LA, Long Beach see Southeast Asian trade growth

Larger container volumes with Asia partially have offset a decline in trade with China and Hong Kong.

LA, Long Beach see Southeast Asian trade growth

Larger container volumes with Asia partially have offset a decline in trade with China and Hong Kong.

LA, Long Beach see Southeast Asian trade growth

Larger container volumes with Asia partially have offset a decline in trade with China and Hong Kong.

 

   The ports of Los Angeles and Long Beach have seen a big boost in trade with several Southeast Asian countries at the same time the trade war has caused cargo volumes to and from China and Hong Kong to plunge.
    In a presentation to the Pacific Transportation Association in Oakland, Calif., on Tuesday, Mike DiBernardo, the deputy director of the Port of Los Angeles, noted that imports from China and Hong Kong to the two Southern California ports were 11.8% — or about 209,000 TEUs — lower in the first four months of 2019 than in the same 2018 period. Exports were off 24.6% or about 81,000 TEUs.
    While China is a much larger trading partner, the growing volumes of containers moving to and from other Asian countries helped offset some of the decline.
    For example, imports were up from Cambodia by 45% or 5,172 TEUs; from Vietnam by 21.9% or 40,056 TEUs; from Thailand by 10.6% or 8,984 TEUs. There also were single-digit percentage increases from Malaysia, Indonesia, Singapore and Japan, while imports from South Korea also were off 2.9% or 3,298 TEUs.

   Exports were up to many Asian countries, including to Malaysia by 51.7% or 11,159 TEUs; to Singapore by 43.2% or 6,791 TEUs; to South Korea by 27.3% or 24,223 TEUs; to Japan by 17% or 15,490 TEUs; and to Indonesia by 12.4% or 5,482 TEUs. Exports to Thailand were down 19.7% or 5,220 TEUs.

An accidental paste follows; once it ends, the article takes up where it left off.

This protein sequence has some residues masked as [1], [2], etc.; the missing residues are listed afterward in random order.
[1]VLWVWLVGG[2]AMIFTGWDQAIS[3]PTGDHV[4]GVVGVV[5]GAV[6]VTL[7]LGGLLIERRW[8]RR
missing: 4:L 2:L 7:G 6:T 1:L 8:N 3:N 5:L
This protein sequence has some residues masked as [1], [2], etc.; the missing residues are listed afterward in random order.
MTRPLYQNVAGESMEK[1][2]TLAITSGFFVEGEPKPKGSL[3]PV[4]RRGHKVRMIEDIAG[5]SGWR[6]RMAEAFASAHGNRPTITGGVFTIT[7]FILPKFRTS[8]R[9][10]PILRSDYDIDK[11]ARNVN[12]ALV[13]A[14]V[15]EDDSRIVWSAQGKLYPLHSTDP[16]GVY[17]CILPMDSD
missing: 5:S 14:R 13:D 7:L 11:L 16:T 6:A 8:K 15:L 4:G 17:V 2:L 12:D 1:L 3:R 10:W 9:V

DiBernardo said the port does have some concerns that if manufacturing were to move to countries outside of Southeast Asia to destinations such as Africa, West Coast ports would not be as well positioned to handle that trade as those elsewhere in the U.S.
    The Port of Los Angeles moved a record 9,458,000 TEUs of containerized cargo last year. It is also a major hub for other types of cargo, handling 90.6 million barrels of liquid bulk products such as petroleum in 2018, 156,091 automobiles and large amounts of steel, scrap metal, fruit and other sorts of breakbulk cargo.
    The neighboring Port of Long Beach handled 8,091,023 TEUs in 2018 and the combined volumes of the two ports are expected to grow from the 17.5 million TEUs last year to 41 million TEUs by 2040.
   To do that, the Port of LA is looking at ways to make its terminals more efficient, DiBernardo said.
   Last year the port’s terminals began requiring shippers to make appointments at container terminals. The port now is looking to make a centralized appointment system in which trucking companies can make reservations at any of the terminals in the ports of Los Angeles and Long Beach.